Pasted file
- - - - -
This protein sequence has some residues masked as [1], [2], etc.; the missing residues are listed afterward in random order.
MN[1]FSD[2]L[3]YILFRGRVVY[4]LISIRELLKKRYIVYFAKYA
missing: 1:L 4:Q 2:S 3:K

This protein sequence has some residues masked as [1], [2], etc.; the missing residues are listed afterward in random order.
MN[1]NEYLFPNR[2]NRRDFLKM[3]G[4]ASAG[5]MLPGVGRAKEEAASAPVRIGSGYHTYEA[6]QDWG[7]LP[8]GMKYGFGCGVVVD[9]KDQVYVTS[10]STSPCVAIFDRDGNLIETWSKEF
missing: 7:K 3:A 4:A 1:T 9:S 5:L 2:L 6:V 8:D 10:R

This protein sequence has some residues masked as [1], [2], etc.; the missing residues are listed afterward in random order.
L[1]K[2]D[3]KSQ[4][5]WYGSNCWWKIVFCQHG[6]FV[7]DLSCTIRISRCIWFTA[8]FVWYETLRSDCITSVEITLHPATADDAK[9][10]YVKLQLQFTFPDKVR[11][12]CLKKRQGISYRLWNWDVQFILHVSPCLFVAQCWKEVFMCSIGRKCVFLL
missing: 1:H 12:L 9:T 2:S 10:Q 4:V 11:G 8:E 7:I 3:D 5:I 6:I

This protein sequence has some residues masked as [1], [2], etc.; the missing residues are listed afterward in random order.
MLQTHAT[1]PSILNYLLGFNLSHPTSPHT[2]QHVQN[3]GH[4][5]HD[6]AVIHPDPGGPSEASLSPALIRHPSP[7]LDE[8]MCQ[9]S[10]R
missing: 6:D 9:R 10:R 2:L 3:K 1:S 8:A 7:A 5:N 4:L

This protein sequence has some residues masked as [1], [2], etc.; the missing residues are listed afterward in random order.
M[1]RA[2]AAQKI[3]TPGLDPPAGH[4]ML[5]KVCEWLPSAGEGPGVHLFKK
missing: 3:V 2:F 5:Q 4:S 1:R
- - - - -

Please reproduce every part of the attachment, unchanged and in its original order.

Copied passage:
This protein sequence has some residues masked as [1], [2], etc.; the missing residues are listed afterward in random order.
MN[1]FSD[2]L[3]YILFRGRVVY[4]LISIRELLKKRYIVYFAKYA
missing: 1:L 4:Q 2:S 3:K

This protein sequence has some residues masked as [1], [2], etc.; the missing residues are listed afterward in random order.
MN[1]NEYLFPNR[2]NRRDFLKM[3]G[4]ASAG[5]MLPGVGRAKEEAASAPVRIGSGYHTYEA[6]QDWG[7]LP[8]GMKYGFGCGVVVD[9]KDQVYVTS[10]STSPCVAIFDRDGNLIETWSKEF
missing: 7:K 3:A 4:A 1:T 9:S 5:L 2:L 6:V 8:D 10:R

This protein sequence has some residues masked as [1], [2], etc.; the missing residues are listed afterward in random order.
L[1]K[2]D[3]KSQ[4][5]WYGSNCWWKIVFCQHG[6]FV[7]DLSCTIRISRCIWFTA[8]FVWYETLRSDCITSVEITLHPATADDAK[9][10]YVKLQLQFTFPDKVR[11][12]CLKKRQGISYRLWNWDVQFILHVSPCLFVAQCWKEVFMCSIGRKCVFLL
missing: 1:H 12:L 9:T 2:S 10:Q 4:V 11:G 8:E 7:I 3:D 5:I 6:I

This protein sequence has some residues masked as [1], [2], etc.; the missing residues are listed afterward in random order.
MLQTHAT[1]PSILNYLLGFNLSHPTSPHT[2]QHVQN[3]GH[4][5]HD[6]AVIHPDPGGPSEASLSPALIRHPSP[7]LDE[8]MCQ[9]S[10]R
missing: 6:D 9:R 10:R 2:L 3:K 1:S 8:A 7:A 5:N 4:L

This protein sequence has some residues masked as [1], [2], etc.; the missing residues are listed afterward in random order.
M[1]RA[2]AAQKI[3]TPGLDPPAGH[4]ML[5]KVCEWLPSAGEGPGVHLFKK
missing: 3:V 2:F 5:Q 4:S 1:R